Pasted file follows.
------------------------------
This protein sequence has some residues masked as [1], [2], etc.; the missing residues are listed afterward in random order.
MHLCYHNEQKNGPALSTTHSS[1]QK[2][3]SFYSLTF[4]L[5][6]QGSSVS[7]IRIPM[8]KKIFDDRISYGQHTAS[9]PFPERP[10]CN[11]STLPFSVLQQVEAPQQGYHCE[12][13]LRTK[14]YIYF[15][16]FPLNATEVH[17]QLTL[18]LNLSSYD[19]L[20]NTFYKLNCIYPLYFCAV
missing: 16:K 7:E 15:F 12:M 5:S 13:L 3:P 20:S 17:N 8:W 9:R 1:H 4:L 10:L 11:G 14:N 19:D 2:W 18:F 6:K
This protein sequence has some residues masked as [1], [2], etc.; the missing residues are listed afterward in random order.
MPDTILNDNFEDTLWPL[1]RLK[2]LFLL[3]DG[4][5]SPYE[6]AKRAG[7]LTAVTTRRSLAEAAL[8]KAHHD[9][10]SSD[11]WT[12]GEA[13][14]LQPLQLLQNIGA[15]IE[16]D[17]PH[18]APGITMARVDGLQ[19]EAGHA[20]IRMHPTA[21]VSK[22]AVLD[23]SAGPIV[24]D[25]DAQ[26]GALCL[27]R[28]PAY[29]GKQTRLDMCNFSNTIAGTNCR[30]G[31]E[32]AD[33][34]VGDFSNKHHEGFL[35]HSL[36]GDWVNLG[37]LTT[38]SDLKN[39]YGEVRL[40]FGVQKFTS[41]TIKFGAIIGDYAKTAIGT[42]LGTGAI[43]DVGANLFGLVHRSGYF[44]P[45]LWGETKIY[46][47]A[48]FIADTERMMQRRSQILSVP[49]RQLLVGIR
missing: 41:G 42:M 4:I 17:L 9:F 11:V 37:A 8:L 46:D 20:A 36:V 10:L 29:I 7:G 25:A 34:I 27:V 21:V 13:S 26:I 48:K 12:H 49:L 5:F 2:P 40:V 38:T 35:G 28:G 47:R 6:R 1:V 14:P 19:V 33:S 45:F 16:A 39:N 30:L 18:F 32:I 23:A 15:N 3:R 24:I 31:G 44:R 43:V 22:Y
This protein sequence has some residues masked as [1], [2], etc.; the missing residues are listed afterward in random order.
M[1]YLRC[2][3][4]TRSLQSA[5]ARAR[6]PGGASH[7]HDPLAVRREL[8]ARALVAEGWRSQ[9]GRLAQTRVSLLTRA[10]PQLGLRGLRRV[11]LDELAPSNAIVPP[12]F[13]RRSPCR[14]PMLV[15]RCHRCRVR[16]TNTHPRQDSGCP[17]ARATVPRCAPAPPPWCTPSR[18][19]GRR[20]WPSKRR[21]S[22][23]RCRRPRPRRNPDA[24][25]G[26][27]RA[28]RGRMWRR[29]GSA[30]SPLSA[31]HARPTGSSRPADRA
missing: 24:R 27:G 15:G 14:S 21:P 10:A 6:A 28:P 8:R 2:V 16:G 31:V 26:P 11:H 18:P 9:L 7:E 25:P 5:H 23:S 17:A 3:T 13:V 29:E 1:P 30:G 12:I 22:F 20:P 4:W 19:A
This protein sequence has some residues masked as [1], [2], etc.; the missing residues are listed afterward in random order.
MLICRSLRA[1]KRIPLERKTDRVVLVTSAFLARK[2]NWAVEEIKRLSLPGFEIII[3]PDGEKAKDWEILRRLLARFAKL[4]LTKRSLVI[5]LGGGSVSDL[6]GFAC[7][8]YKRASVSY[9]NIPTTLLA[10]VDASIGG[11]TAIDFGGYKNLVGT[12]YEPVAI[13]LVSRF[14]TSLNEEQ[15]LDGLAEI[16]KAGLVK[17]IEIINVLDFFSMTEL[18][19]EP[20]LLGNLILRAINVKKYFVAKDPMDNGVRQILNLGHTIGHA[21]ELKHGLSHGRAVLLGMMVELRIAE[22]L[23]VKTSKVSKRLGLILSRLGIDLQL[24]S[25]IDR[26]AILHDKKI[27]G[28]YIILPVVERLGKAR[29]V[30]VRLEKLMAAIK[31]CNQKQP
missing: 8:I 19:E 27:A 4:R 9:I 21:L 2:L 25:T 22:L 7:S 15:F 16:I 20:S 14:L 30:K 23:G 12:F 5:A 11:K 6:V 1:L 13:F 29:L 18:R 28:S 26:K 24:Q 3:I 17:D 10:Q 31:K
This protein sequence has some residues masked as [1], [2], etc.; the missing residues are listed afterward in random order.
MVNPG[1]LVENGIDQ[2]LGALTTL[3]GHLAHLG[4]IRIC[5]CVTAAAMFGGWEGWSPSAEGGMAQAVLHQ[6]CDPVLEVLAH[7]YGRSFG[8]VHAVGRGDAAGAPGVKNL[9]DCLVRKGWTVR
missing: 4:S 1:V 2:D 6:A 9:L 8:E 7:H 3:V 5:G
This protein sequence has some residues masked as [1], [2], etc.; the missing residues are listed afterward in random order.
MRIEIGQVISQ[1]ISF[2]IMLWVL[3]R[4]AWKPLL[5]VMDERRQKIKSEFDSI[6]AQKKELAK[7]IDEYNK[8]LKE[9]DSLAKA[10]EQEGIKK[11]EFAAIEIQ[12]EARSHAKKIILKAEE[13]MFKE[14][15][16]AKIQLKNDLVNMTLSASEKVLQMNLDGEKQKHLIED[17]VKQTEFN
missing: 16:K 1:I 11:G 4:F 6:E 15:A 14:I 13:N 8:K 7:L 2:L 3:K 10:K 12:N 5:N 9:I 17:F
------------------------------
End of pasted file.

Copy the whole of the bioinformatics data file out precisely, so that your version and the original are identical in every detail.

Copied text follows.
This protein sequence has some residues masked as [1], [2], etc.; the missing residues are listed afterward in random order.
MHLCYHNEQKNGPALSTTHSS[1]QK[2][3]SFYSLTF[4]L[5][6]QGSSVS[7]IRIPM[8]KKIFDDRISYGQHTAS[9]PFPERP[10]CN[11]STLPFSVLQQVEAPQQGYHCE[12][13]LRTK[14]YIYF[15][16]FPLNATEVH[17]QLTL[18]LNLSSYD[19]L[20]NTFYKLNCIYPLYFCAV
missing: 16:K 7:E 15:F 12:M 5:S 13:L 3:P 20:S 17:N 8:W 9:R 1:H 4:L 10:L 11:G 14:N 19:D 2:W 18:F 6:K
This protein sequence has some residues masked as [1], [2], etc.; the missing residues are listed afterward in random order.
MPDTILNDNFEDTLWPL[1]RLK[2]LFLL[3]DG[4][5]SPYE[6]AKRAG[7]LTAVTTRRSLAEAAL[8]KAHHD[9][10]SSD[11]WT[12]GEA[13][14]LQPLQLLQNIGA[15]IE[16]D[17]PH[18]APGITMARVDGLQ[19]EAGHA[20]IRMHPTA[21]VSK[22]AVLD[23]SAGPIV[24]D[25]DAQ[26]GALCL[27]R[28]PAY[29]GKQTRLDMCNFSNTIAGTNCR[30]G[31]E[32]AD[33][34]VGDFSNKHHEGFL[35]HSL[36]GDWVNLG[37]LTT[38]SDLKN[39]YGEVRL[40]FGVQKFTS[41]TIKFGAIIGDYAKTAIGT[42]LGTGAI[43]DVGANLFGLVHRSGYF[44]P[45]LWGETKIY[46][47]A[48]FIADTERMMQRRSQILSVP[49]RQLLVGIR
missing: 41:G 42:M 4:I 17:L 9:F 11:V 37:A 8:L 46:D 20:A 36:V 10:L 29:I 7:G 25:A 34:I 27:V 21:V 13:S 26:I 48:K 12:H 49:L 5:F 2:P 40:V 38:T 35:G 28:G 47:R 6:R 1:V 14:P 19:V 33:S 45:F 16:A 39:N 30:L 18:F 32:I 23:A 15:N 3:R 24:I 31:G 44:R 43:V 22:Y
This protein sequence has some residues masked as [1], [2], etc.; the missing residues are listed afterward in random order.
M[1]YLRC[2][3][4]TRSLQSA[5]ARAR[6]PGGASH[7]HDPLAVRREL[8]ARALVAEGWRSQ[9]GRLAQTRVSLLTRA[10]PQLGLRGLRRV[11]LDELAPSNAIVPP[12]F[13]RRSPCR[14]PMLV[15]RCHRCRVR[16]TNTHPRQDSGCP[17]ARATVPRCAPAPPPWCTPSR[18][19]GRR[20]WPSKRR[21]S[22][23]RCRRPRPRRNPDA[24][25]G[26][27]RA[28]RGRMWRR[29]GSA[30]SPLSA[31]HARPTGSSRPADRA
missing: 24:R 27:G 15:G 14:S 21:P 10:A 6:A 28:P 8:R 2:V 16:G 31:V 26:P 11:H 18:P 9:L 7:E 25:P 5:H 23:S 17:A 3:T 13:V 29:E 1:P 30:G 12:I 22:F 20:P 4:W 19:A
This protein sequence has some residues masked as [1], [2], etc.; the missing residues are listed afterward in random order.
MLICRSLRA[1]KRIPLERKTDRVVLVTSAFLARK[2]NWAVEEIKRLSLPGFEIII[3]PDGEKAKDWEILRRLLARFAKL[4]LTKRSLVI[5]LGGGSVSDL[6]GFAC[7][8]YKRASVSY[9]NIPTTLLA[10]VDASIGG[11]TAIDFGGYKNLVGT[12]YEPVAI[13]LVSRF[14]TSLNEEQ[15]LDGLAEI[16]KAGLVK[17]IEIINVLDFFSMTEL[18][19]EP[20]LLGNLILRAINVKKYFVAKDPMDNGVRQILNLGHTIGHA[21]ELKHGLSHGRAVLLGMMVELRIAE[22]L[23]VKTSKVSKRLGLILSRLGIDLQL[24]S[25]IDR[26]AILHDKKI[27]G[28]YIILPVVERLGKAR[29]V[30]VRLEKLMAAIK[31]CNQKQP
missing: 8:I 19:E 27:A 4:R 9:I 21:L 2:L 25:T 22:L 7:S 15:F 16:I 20:S 14:L 30:K 23:G 12:F 5:A 11:K 6:V 1:L 13:F 29:L 18:R 28:S 26:K 24:Q 3:I 17:D 10:Q 31:K
This protein sequence has some residues masked as [1], [2], etc.; the missing residues are listed afterward in random order.
MVNPG[1]LVENGIDQ[2]LGALTTL[3]GHLAHLG[4]IRIC[5]CVTAAAMFGGWEGWSPSAEGGMAQAVLHQ[6]CDPVLEVLAH[7]YGRSFG[8]VHAVGRGDAAGAPGVKNL[9]DCLVRKGWTVR
missing: 4:S 1:V 2:D 6:A 9:L 8:E 7:H 3:V 5:G
This protein sequence has some residues masked as [1], [2], etc.; the missing residues are listed afterward in random order.
MRIEIGQVISQ[1]ISF[2]IMLWVL[3]R[4]AWKPLL[5]VMDERRQKIKSEFDSI[6]AQKKELAK[7]IDEYNK[8]LKE[9]DSLAKA[10]EQEGIKK[11]EFAAIEIQ[12]EARSHAKKIILKAEE[13]MFKE[14][15][16]AKIQLKNDLVNMTLSASEKVLQMNLDGEKQKHLIED[17]VKQTEFN
missing: 16:K 1:I 11:G 4:F 6:E 15:A 14:I 13:N 8:K 7:L 2:L 3:K 10:K 12:N 5:N 9:I 17:F